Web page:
return $self;
 }

The parent class (My::Factory) has made as part of its definition that the only parameters to be passed to the init() method are $filename and $params, in that order. It could just as easily have specified a single hashref parameter.

These sorts of specifications are informal and not enforced by this Class::Factory.

Registering Common Types by Default

Many times you will want the parent class to automatically register the types it knows about:

 package My::Factory;

 use strict;
 use base qw( Class::Factory );

 My::Factory->register_factory_type( type1 => 'My::Impl::Type1' );
 My::Factory->register_factory_type( type2 => 'My::Impl::Type1' );

 1;

This allows the default types to be registered when the factory is initialized. So you can use the default implementations without any more registering/adding:

 #!/usr/bin/perl

 use strict;
 use My::Factory;

 my $impl1 = My::Factory->new( 'type1' );
 my $impl2 = My::Factory->new( 'type2' );

METHODS

new( $type, @params )

This is a default constructor you can use. It is quite simple:

 sub new {
     my ( $pkg, $type, @params ) = @_;
     my $class = $pkg->get_factory_class( $type );
     my $self = bless( {}, $class );
     return $self->init( @params );
 }

We just create a new object of the class associated (from an earlier call to add|register_factory_type()) with $type and then call the init() method of that object. The init() method should return the object, or die on error.

get_factory_class( $object_type )

Usually called from a constructor when you want to lookup a class by a type and create a new object of $object_type. If $object_type is associated with a class and that class has already been included, the class is returned. If $object_type is registered with a class (not yet included), then we try to require the class. Any errors on the require bubble up to the caller. If there are no errors, the class is returned.

Returns: name of class. If a class matching $object_type is not found or cannot be required, then a die() is thrown.

add_factory_type( $object_type, $object_class )

Tells the factory to dynamically add a new type to its stable and brings in the class implementing that type using require. After running this the factory class will be able to create new objects of type $object_type.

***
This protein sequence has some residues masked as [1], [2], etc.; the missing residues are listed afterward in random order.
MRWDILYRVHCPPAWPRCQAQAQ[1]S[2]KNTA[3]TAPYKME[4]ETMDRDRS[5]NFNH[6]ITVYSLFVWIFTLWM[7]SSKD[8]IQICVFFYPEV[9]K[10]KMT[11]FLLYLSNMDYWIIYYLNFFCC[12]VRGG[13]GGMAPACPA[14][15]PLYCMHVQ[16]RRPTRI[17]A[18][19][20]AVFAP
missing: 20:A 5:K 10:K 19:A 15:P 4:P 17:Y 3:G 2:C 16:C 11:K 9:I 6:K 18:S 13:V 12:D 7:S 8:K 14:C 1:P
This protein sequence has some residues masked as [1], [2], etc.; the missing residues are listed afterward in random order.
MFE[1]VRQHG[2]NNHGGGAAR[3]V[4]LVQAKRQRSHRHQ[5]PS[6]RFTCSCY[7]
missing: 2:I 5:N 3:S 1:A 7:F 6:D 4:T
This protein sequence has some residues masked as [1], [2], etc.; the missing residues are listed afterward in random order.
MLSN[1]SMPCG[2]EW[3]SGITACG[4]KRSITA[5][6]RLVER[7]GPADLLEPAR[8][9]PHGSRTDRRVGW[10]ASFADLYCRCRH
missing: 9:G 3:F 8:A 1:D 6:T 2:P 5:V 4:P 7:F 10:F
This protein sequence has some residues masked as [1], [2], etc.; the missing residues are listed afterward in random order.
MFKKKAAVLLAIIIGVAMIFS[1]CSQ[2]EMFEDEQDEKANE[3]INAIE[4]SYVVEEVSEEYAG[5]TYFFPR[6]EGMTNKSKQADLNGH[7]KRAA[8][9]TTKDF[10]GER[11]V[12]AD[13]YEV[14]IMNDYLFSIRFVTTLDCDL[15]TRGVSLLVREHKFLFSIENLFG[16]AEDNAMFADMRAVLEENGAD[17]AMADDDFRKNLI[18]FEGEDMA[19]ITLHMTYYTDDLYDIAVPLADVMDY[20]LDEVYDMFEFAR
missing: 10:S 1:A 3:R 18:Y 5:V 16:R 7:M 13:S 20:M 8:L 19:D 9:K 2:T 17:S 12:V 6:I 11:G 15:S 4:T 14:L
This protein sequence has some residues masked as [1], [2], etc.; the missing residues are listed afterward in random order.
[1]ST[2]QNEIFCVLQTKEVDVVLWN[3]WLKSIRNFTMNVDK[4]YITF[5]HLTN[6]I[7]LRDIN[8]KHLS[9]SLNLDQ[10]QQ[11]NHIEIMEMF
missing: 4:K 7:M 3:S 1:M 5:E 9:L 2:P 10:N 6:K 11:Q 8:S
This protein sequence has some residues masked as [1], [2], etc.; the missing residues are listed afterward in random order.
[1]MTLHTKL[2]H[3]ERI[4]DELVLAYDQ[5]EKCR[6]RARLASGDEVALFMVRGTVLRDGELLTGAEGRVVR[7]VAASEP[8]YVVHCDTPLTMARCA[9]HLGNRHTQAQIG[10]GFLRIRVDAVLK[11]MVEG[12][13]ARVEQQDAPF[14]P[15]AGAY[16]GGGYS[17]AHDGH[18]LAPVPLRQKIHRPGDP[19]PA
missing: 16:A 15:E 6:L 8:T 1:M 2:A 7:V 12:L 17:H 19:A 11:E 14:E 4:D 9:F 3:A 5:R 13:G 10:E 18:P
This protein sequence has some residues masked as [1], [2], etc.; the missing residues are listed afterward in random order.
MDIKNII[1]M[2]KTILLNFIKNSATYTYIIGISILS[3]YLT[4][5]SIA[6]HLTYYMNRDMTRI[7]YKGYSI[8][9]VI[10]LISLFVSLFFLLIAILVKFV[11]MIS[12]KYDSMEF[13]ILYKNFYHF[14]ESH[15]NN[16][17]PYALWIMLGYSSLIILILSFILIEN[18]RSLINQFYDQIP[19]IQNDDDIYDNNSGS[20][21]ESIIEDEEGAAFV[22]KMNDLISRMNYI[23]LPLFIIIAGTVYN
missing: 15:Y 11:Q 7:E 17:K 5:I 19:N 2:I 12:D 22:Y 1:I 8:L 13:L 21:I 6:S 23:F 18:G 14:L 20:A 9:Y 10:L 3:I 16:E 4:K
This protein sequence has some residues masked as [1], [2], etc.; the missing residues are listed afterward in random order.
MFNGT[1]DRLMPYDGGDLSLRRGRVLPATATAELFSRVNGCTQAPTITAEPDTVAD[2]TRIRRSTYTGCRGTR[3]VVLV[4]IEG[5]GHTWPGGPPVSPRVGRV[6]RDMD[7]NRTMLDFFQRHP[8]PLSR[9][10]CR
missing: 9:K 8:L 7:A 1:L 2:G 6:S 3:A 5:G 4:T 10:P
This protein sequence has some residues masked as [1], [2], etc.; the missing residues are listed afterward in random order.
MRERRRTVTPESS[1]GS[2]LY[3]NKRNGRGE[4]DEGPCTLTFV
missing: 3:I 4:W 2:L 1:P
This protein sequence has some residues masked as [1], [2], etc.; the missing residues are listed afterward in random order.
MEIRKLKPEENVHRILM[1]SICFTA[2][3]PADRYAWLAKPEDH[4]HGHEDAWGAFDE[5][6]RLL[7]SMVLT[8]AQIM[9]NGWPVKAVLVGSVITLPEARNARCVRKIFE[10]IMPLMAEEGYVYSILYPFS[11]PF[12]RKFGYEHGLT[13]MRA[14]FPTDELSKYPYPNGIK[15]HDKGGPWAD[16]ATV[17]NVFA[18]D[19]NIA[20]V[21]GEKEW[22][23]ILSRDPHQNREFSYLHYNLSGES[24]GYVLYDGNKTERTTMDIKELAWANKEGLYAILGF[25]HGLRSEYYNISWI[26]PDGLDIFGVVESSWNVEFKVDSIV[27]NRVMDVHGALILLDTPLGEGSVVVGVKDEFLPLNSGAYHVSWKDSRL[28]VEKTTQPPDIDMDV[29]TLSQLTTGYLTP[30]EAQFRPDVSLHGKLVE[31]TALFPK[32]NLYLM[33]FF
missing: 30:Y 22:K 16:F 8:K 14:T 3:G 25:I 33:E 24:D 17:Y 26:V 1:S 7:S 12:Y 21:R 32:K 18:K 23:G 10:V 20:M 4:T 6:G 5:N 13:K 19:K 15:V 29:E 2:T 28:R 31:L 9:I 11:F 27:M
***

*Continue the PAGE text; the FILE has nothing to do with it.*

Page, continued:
Returns: name of class added if successful. If the proper parameters are not given or if we cannot find $object_class in @INC, then a die() is thrown. A warning is issued if the type has already been added.

register_factory_type( $object_type, $object_class )

Tells the factory to register a new factory type. This type will be dynamically included (using add_factory_type() at the first request for an instance of that type.

Returns: name of class registered if successful. If the proper parameters are not given then a die() is thrown. A warning is issued if the type has already been registered.

get_loaded_classes()

Returns a sorted list of the currently loaded classes. If no classes have been loaded yet, returns an empty list.

get_loaded_types()

Returns a sorted list of the currently loaded types. If no classes have been loaded yet, returns an empty list.

get_registered_classes()

Returns a sorted list of the classes that were ever registered. If no classes have been registered yet, returns an empty list.

Note that a class can be both registered and loaded since we do not clear out the registration once a registered class has been loaded on demand.

get_registered_types()

Returns a sorted list of the types that were ever registered. If no types have been registered yet, returns an empty list.

Note that a type can be both registered and loaded since we do not clear out the registration once a registered type has been loaded on demand.

COPYRIGHT

Copyright (c) 2002 Chris Winters. All rights reserved.

This library is free software; you can redistribute it and/or modify it under the same terms as Perl itself.

SEE ALSO

"Design Patterns", by Erich Gamma, Richard Helm, Ralph Johnson and John Vlissides. Addison Wesley Longman, 1995. Specifically, the 'Factory Method' pattern, pp. 107-116.

AUTHORS

Chris Winters <chris@cwinters.com>

Eric Andreychek <eric@openthought.net> implemented overridable log/error capability and prodded the module into a simpler design.